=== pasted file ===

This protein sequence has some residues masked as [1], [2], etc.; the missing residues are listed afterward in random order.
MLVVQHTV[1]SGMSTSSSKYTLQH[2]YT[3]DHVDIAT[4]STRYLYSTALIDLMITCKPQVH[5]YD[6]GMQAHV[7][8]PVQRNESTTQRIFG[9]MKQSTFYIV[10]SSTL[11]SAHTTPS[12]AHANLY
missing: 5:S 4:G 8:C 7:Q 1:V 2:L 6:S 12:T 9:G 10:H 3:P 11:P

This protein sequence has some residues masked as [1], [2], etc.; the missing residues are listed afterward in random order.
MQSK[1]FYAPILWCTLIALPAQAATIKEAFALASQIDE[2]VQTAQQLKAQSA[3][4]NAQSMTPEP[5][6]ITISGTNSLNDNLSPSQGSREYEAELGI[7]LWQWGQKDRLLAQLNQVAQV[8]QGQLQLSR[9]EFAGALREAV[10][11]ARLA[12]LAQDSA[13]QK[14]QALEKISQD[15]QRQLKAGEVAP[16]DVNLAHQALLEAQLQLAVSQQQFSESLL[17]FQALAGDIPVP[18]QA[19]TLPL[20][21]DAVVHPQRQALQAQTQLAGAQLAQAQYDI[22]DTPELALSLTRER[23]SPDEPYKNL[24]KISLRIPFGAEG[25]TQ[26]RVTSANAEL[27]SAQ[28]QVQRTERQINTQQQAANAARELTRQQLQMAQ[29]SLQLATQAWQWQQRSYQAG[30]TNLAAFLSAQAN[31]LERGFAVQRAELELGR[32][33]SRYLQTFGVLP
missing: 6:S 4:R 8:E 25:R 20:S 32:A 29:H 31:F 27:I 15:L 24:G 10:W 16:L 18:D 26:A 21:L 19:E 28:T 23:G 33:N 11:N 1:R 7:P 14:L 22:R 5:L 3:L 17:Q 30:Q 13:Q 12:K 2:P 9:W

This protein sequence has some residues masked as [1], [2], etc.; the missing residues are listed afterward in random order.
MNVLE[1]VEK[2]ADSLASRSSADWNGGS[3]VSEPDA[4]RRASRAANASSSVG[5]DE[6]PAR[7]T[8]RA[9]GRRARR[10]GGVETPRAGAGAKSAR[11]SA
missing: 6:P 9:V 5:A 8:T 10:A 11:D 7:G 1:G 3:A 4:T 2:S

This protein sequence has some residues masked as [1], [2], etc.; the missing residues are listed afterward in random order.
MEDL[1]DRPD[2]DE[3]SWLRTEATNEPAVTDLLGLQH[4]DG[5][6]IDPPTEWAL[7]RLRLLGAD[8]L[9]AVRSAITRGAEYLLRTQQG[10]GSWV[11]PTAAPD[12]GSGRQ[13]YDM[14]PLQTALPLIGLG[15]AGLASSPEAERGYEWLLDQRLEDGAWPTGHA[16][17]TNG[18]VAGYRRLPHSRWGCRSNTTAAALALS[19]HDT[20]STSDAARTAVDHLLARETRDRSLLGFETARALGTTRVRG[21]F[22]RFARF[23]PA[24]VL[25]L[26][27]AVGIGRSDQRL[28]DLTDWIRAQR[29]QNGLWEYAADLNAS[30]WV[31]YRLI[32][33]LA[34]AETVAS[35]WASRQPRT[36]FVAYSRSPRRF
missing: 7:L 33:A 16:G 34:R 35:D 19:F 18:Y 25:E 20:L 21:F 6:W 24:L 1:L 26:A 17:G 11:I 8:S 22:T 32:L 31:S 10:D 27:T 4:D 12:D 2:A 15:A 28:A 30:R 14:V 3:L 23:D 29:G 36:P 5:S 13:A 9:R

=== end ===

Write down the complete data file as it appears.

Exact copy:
This protein sequence has some residues masked as [1], [2], etc.; the missing residues are listed afterward in random order.
MLVVQHTV[1]SGMSTSSSKYTLQH[2]YT[3]DHVDIAT[4]STRYLYSTALIDLMITCKPQVH[5]YD[6]GMQAHV[7][8]PVQRNESTTQRIFG[9]MKQSTFYIV[10]SSTL[11]SAHTTPS[12]AHANLY
missing: 5:S 4:G 8:C 7:Q 1:V 2:L 6:S 12:T 9:G 10:H 3:P 11:P

This protein sequence has some residues masked as [1], [2], etc.; the missing residues are listed afterward in random order.
MQSK[1]FYAPILWCTLIALPAQAATIKEAFALASQIDE[2]VQTAQQLKAQSA[3][4]NAQSMTPEP[5][6]ITISGTNSLNDNLSPSQGSREYEAELGI[7]LWQWGQKDRLLAQLNQVAQV[8]QGQLQLSR[9]EFAGALREAV[10][11]ARLA[12]LAQDSA[13]QK[14]QALEKISQD[15]QRQLKAGEVAP[16]DVNLAHQALLEAQLQLAVSQQQFSESLL[17]FQALAGDIPVP[18]QA[19]TLPL[20][21]DAVVHPQRQALQAQTQLAGAQLAQAQYDI[22]DTPELALSLTRER[23]SPDEPYKNL[24]KISLRIPFGAEG[25]TQ[26]RVTSANAEL[27]SAQ[28]QVQRTERQINTQQQAANAARELTRQQLQMAQ[29]SLQLATQAWQWQQRSYQAG[30]TNLAAFLSAQAN[31]LERGFAVQRAELELGR[32][33]SRYLQTFGVLP
missing: 6:S 4:R 8:E 25:R 20:S 32:A 29:H 31:F 27:I 15:L 24:G 10:W 16:L 18:D 26:A 21:L 19:E 28:T 23:G 33:N 11:N 1:R 7:P 14:L 22:R 5:L 3:L 17:Q 30:Q 13:Q 12:K 2:P 9:W

This protein sequence has some residues masked as [1], [2], etc.; the missing residues are listed afterward in random order.
MNVLE[1]VEK[2]ADSLASRSSADWNGGS[3]VSEPDA[4]RRASRAANASSSVG[5]DE[6]PAR[7]T[8]RA[9]GRRARR[10]GGVETPRAGAGAKSAR[11]SA
missing: 6:P 9:V 5:A 8:T 10:A 11:D 7:G 1:G 3:A 4:T 2:S

This protein sequence has some residues masked as [1], [2], etc.; the missing residues are listed afterward in random order.
MEDL[1]DRPD[2]DE[3]SWLRTEATNEPAVTDLLGLQH[4]DG[5][6]IDPPTEWAL[7]RLRLLGAD[8]L[9]AVRSAITRGAEYLLRTQQG[10]GSWV[11]PTAAPD[12]GSGRQ[13]YDM[14]PLQTALPLIGLG[15]AGLASSPEAERGYEWLLDQRLEDGAWPTGHA[16][17]TNG[18]VAGYRRLPHSRWGCRSNTTAAALALS[19]HDT[20]STSDAARTAVDHLLARETRDRSLLGFETARALGTTRVRG[21]F[22]RFARF[23]PA[24]VL[25]L[26][27]AVGIGRSDQRL[28]DLTDWIRAQR[29]QNGLWEYAADLNAS[30]WV[31]YRLI[32][33]LA[34]AETVAS[35]WASRQPRT[36]FVAYSRSPRRF
missing: 7:L 33:A 16:G 34:R 35:D 19:F 18:Y 25:E 20:L 21:F 6:W 24:L 1:L 26:A 17:G 11:I 8:S 22:T 32:L 31:S 10:D 27:T 4:D 12:D 2:A 15:A 28:A 30:R 14:V 3:L 23:D 29:G 36:P 5:S 13:A 9:R